21.1 C
New Delhi
Monday, March 27, 2023
HomeNews‘No further interest rate hikes required’

‘No further interest rate hikes required’

Inflation concerns do not warrant any additional interest rate increases, Bibek Debroy, chairperson of the Economic Advisory Council to the Prime Minister (EAC-PM), said, adding that businesses are contending with high interest rates due to the inefficiencies of the banking sector, resulting in a wide gap between borrowing and deposit rates.

Debroy’s comments, drawing attention to an important factor influencing the cost of funds, come against the backdrop of industry representatives asking the Reserve Bank of India to halt interest rate hikes due to mounting costs.

He said it is for the monetary policy committee (MPC) and the RBI to decide on the policy rates, but he felt that inflation is no longer a valid worry to push up interest rates further.

“I personally think that inflation is not as much of a worry as to suggest an increase in interest rates any more. Is it possible to reduce interest rates? Given what is happening globally, given the uncertainty, given the fact that a lot of reactions are dependent on what the US is doing, we don’t know about crude prices; so therefore, we don’t know what will happen to imported inflation, all of that. I think it would be premature to expect any interest rate cuts,” Debroy said.

“One question is what the RBI should be doing about interest rates. That, of course, the RBI knows, and the MPC has a lot of expertise…This is something that MPC will decide, and we are also talking about growth. If I’m confident about 7% real growth, I will react to the interest rates in one particular way. If I think it’s not going to be 7% but is going to be 6%, I will react to interest rates in a slightly different way. RBI’s own projections don’t suggest 7%. They don’t suggest 6% either, but they don’t suggest 7%,” Debroy said.

RBI has projected a 6.8% growth for FY23 and a 6.4% growth for FY24.

Debroy also flagged a key factor that impacts the borrowing costs for businesses, saying that lending rates in India are too high. The spread between the deposit rate and the lending rate is too high, reflecting the inefficiency in the banking sector, Debroy said.

Debroy said that the twin-balance sheet problem that constrained private investment has now been fully addressed and that empowerment of the rural population by welfare schemes of the government is supporting rural consumption.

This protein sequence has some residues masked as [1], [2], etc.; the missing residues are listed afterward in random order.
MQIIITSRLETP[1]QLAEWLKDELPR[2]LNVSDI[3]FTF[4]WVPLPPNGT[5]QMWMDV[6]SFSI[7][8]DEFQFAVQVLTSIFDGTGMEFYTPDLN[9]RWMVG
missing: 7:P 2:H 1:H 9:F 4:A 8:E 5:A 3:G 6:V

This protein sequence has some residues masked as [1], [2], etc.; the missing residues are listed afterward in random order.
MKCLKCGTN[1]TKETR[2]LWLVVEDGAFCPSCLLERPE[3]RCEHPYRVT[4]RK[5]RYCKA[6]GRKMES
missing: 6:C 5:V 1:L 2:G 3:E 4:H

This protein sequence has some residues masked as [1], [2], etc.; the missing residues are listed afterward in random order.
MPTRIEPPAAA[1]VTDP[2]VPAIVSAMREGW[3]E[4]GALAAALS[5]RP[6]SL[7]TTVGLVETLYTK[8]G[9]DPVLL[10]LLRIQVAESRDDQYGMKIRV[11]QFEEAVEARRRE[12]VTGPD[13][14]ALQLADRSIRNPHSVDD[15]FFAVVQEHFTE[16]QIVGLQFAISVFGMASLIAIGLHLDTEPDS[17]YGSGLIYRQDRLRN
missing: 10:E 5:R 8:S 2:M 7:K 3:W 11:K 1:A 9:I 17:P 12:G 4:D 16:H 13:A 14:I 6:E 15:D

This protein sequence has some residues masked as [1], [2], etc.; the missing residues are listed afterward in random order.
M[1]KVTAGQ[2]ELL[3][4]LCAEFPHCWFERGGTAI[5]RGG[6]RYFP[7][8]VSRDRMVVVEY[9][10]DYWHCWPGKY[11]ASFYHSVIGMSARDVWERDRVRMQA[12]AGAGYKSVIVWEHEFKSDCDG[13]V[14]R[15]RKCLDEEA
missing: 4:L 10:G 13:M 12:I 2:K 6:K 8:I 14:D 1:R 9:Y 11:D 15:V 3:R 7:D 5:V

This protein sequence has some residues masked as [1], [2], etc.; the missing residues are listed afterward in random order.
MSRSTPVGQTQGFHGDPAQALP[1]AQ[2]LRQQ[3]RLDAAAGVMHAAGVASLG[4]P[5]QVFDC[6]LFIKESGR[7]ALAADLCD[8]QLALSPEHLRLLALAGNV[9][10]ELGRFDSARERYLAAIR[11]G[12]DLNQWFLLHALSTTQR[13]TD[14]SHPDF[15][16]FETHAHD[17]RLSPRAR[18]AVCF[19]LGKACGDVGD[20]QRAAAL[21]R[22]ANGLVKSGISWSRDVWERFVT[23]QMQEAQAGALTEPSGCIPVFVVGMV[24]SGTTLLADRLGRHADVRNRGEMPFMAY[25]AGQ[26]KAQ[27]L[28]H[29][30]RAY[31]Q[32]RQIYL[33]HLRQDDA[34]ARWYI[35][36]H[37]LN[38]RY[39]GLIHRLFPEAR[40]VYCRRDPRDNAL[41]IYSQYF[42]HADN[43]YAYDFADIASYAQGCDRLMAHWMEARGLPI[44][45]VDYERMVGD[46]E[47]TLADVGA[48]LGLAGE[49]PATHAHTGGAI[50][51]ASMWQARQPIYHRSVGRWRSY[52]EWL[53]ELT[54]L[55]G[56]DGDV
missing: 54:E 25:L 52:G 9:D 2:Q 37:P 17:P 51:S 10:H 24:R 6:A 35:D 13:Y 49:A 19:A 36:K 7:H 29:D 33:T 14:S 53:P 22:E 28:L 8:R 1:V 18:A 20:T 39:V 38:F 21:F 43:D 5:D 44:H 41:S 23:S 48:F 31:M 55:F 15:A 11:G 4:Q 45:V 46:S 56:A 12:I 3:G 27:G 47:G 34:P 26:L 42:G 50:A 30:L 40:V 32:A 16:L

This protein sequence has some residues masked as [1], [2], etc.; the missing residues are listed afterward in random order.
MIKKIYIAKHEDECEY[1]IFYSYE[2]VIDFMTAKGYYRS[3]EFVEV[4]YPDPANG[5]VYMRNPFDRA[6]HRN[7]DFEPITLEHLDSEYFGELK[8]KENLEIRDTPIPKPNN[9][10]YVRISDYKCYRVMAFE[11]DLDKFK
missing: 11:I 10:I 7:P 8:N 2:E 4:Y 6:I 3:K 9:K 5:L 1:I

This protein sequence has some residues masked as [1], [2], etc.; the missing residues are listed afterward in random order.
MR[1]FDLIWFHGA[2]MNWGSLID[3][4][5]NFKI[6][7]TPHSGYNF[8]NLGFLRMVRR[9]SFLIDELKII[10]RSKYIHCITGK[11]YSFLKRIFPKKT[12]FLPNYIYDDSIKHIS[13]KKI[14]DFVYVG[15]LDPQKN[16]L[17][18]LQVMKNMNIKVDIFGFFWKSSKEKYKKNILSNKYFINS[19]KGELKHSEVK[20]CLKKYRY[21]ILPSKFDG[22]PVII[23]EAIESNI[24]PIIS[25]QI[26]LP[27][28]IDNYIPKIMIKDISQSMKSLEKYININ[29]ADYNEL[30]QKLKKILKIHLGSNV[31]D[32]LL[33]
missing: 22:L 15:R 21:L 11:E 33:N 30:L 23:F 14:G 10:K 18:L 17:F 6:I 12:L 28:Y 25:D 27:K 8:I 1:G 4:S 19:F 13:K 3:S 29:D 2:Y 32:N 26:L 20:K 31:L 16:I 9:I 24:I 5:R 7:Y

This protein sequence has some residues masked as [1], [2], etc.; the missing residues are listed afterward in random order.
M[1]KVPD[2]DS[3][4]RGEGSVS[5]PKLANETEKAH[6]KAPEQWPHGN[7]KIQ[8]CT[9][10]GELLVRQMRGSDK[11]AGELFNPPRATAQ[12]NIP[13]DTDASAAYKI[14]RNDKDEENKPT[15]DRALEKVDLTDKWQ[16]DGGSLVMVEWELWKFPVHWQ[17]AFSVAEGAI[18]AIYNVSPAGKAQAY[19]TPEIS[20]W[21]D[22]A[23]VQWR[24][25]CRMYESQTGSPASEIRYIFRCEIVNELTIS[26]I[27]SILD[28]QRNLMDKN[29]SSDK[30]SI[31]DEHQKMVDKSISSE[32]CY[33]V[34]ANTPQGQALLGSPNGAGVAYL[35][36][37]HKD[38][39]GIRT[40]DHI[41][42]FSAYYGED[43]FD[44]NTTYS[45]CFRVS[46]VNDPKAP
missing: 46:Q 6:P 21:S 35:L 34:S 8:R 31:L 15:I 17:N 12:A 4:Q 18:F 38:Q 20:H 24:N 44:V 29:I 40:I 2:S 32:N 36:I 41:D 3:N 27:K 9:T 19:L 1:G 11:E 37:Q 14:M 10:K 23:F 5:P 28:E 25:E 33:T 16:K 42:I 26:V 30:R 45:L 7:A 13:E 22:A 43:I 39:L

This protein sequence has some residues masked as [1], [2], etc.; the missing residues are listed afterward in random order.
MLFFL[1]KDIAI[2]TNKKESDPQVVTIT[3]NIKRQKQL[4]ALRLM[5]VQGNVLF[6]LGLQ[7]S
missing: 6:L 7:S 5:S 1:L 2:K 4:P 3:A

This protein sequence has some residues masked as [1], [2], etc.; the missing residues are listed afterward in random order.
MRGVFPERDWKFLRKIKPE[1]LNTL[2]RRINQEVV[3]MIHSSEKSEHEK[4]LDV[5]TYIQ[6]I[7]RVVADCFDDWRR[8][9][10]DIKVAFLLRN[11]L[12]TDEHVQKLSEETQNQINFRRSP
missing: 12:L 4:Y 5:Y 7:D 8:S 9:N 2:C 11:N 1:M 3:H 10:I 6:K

“My sense would be that the twin balance sheet problem has gone away now. Non-performing assets are not what they used to be. I think banks are willing to lend again. I don’t think there is sufficient demand for credit still, and maybe it has something to do with investments being postponed or whatever. It may have something to do with the fact that investments are financed in ways other than credit also,” he said.

Debroy rejected the argument that rural consumption is weak. “There is always some element of seasonality, and monthly figures go up and down. So every time a monthly figure says this has gone up or that has gone down, it immediately makes the headlines. So I think one should be concerned about the trends. As trends go, since May 2014—and it continued with the second term of the Narendra Modi government—a lot has been done in the form of addressing the basic necessities for the poor, and it has shown very clearly in terms of improvements in the rural sector.”

Debroy cited various surveys and the UNDP’s Multidimensional Poverty Index and said that the story essentially is that there has been empowerment in rural areas, whether it is in the form of access to tap water, sanitation, toilets, housing, electricity or cooking gas.

“Any such empowerment will lead to economic activity,” he said. “Every industry person you speak to will say migrant labour that went back is not coming back. If they are not coming back, the rural sector cannot be in bad shape.”

Debroy also said that the government is embarking on capital spending in a big way. “A lot of the action depends on the states. Now, it is perfectly possible that both consumption and private investments react to uncertainty. And some of this uncertainty from the economy’s point of view is global uncertainty. And we know it’s continuing…Because global uncertainties are outside the government’s control, the best thing the government can do is to impart certainty to domestic policies, which the government has done.”

Catch all the Business News, Market News, Breaking News Events and Latest News Updates on Live Mint.
Download The Mint News App to get Daily Market Updates.


Source link

Our Archieves